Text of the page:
Reimers, Otto, 1902-1984

Biography of German anarchist Otto Reimers, an engineering worker who tirelessly agitated for the anarchist movement throughout the reign of the Nazi regime and into the post-war years.

Submitted by Ed on March 5, 2007

Otto Reimers
Born Grambek, Germany 1902. Died Laufenburg, Germany 1984

Otto Reimers was born in Grambek in Schleswig-Holstein in north Germany on 17th September 1902. One of six brothers and sisters, at the beginning of the War, with his father called up for the World War, he got jobs working with local farmers and forestry workers to augment the meagre war benefits given to his family. Later on he took jobs as a building worker, and continued with this trade throughout his life.

At the age of 18 in 1920 he became involved in the anti-authoritarian workers movement. He met a worker impressed by the experiences of the American Industrial Workers of the World (IWW) who argued that all manual and intellectual workers should be united in one organization, which organised both in the workplace and on a political level. He argued for joining the AAU (General Workers Union) and Otto began attending meetings of the local branch in Goelzow. Here discussions went on into the night. Every left-wing paper was read, analysed and discussed, and there were animated talks about the Chicago Martyrs, the Modern School movement of Francisco Ferrer, and the writings of the Austrian anarchist Pierre Ramus.

In 1921 came the split in the AAU over whether a revolutionary party was necessary, one which acted to the left of the Communist Party (KPD), and whether this party, the KAPD, should join the Comintern. Otto, along with the entire Hamburg branch of the AAU took the side of those like Otto Ruhle and Franz Pfemfert, against affiliation to the Comintern and for a unitary organisation. This new body, the AAU-E (United General Workers Union) approached the anarcho-syndicalist union the FAUD in 1923 and 1924 so that Franz Pfemfert could participate as a delegate of the AAU-E in the international congresses of the International Workers Association.

In Hamburg Otto, along with Karl Matzen, Karl Roche and Ernst Fiering argued in 1926 for the building of an anti-authoritarian bloc, an idea first advocated by Ruhle. Anarcho-syndicalists, anarchist communists and individualist anarchists, as well as unionists of the AAU-E met in the Planeth Restaurant. On Fridays they all came together at the restaurant under the mantle of the Block Antiautoritaerer Revolutionaere and organised meetings addressed by Rudolf Rocker, Karl Roche, Pierre Ramus, Ernst Friedrich, Bertold Cahn, Franz Pfemfert and Winkler. Sometimes as many as 300-400 attended. Rocker spoke for a series of six meetings on Nationalism and Culture. These became so popular that they had to move from the upper room to the larger room downstairs.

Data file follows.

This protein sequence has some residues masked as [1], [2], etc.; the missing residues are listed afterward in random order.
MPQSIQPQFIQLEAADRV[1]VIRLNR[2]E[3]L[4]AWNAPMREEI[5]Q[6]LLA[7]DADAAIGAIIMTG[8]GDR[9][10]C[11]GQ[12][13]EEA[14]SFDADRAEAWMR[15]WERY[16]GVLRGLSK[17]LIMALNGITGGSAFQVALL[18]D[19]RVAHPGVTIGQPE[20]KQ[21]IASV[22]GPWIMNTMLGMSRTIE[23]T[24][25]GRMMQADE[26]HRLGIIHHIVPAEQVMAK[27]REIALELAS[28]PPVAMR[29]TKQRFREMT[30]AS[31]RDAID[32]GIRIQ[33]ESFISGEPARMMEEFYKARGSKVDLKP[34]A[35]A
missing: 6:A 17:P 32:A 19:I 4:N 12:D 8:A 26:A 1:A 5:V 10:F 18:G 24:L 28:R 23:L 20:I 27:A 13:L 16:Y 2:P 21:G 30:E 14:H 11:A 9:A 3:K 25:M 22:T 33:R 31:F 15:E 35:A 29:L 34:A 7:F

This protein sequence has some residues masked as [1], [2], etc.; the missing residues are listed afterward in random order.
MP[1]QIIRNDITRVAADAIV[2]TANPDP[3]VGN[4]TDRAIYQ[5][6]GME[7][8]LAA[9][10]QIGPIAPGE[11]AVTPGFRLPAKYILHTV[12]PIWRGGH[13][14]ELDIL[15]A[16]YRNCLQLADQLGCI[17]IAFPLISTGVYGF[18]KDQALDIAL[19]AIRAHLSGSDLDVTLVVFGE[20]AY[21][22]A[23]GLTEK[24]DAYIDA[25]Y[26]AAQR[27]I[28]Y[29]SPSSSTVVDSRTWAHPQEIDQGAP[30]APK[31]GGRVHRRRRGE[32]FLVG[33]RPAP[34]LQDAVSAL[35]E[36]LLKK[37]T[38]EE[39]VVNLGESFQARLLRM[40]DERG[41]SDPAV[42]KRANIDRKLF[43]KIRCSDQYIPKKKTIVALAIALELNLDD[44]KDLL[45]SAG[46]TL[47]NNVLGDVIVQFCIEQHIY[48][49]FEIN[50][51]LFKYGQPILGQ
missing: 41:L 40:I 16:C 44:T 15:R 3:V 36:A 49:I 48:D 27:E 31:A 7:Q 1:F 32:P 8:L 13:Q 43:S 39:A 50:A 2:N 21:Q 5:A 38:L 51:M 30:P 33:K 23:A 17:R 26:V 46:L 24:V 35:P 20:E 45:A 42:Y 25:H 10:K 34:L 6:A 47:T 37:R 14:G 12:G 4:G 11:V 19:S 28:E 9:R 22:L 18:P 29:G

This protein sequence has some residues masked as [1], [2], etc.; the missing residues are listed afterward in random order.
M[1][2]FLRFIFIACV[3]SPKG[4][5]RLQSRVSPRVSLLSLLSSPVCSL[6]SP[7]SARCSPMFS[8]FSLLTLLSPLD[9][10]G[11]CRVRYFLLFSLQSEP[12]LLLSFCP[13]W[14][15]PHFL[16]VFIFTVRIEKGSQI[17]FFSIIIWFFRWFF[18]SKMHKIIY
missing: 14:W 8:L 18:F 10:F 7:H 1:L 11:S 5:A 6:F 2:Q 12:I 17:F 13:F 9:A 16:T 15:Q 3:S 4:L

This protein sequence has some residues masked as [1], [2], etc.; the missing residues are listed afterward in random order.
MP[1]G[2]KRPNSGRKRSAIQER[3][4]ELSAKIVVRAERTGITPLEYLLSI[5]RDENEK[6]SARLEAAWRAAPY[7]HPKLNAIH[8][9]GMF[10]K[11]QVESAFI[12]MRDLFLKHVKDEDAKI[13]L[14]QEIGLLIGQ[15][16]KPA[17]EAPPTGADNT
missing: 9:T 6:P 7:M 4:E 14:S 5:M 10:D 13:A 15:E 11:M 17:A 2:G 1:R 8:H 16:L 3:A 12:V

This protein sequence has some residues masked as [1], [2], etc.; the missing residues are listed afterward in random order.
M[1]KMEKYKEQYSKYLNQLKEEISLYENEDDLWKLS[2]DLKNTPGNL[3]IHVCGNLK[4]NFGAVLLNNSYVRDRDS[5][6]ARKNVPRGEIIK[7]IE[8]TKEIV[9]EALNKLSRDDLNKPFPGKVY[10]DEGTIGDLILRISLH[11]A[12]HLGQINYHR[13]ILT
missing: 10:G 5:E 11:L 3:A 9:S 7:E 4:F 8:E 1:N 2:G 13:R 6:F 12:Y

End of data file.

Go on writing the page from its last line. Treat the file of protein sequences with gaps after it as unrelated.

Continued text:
Otto, together with his friend Paul Schloess organised selling the anti-authoritarian paper Proletarischer Zeitgeist, put out by the Zwickau branch of the AAU-E. This became more and more openly anarchist in its outlook. At the same time Otto developed what he called the Ergaenzungkurs (Auxiliary Course) which sought to fight authoritarian consciousness in the working class by means of individual psychology and libertarian teaching.

By 1927 3 splits had occurred within the AAU-E - the Spartacusbund 2 around the Berlin branches with Franz Pfemfert, Johannes Broh and Oskar Kanehl around the old council-communist programme, the Proletarischer Zeitgeist (PZ) with a strong anarchist influence and group around the Frankfurt branches of the AAU-E with Otto Ruhle.

With these splits the AAAU-E ceased to function, but the Zeitgeist was able to continue and its loose structure meant it was able to adapt to the new period of illegality under the Nazis.

The PZ had already taken precautions for this in 1932. A duplicator unit was set up and was able to print out a 12 page small format publication, Mahnruf, which appeared nearly every month and was distributed to all PZ groups. By 1934 publication had ceased because of the generally apathetic attitude within the working class, cowed by the fear of the concentration camp.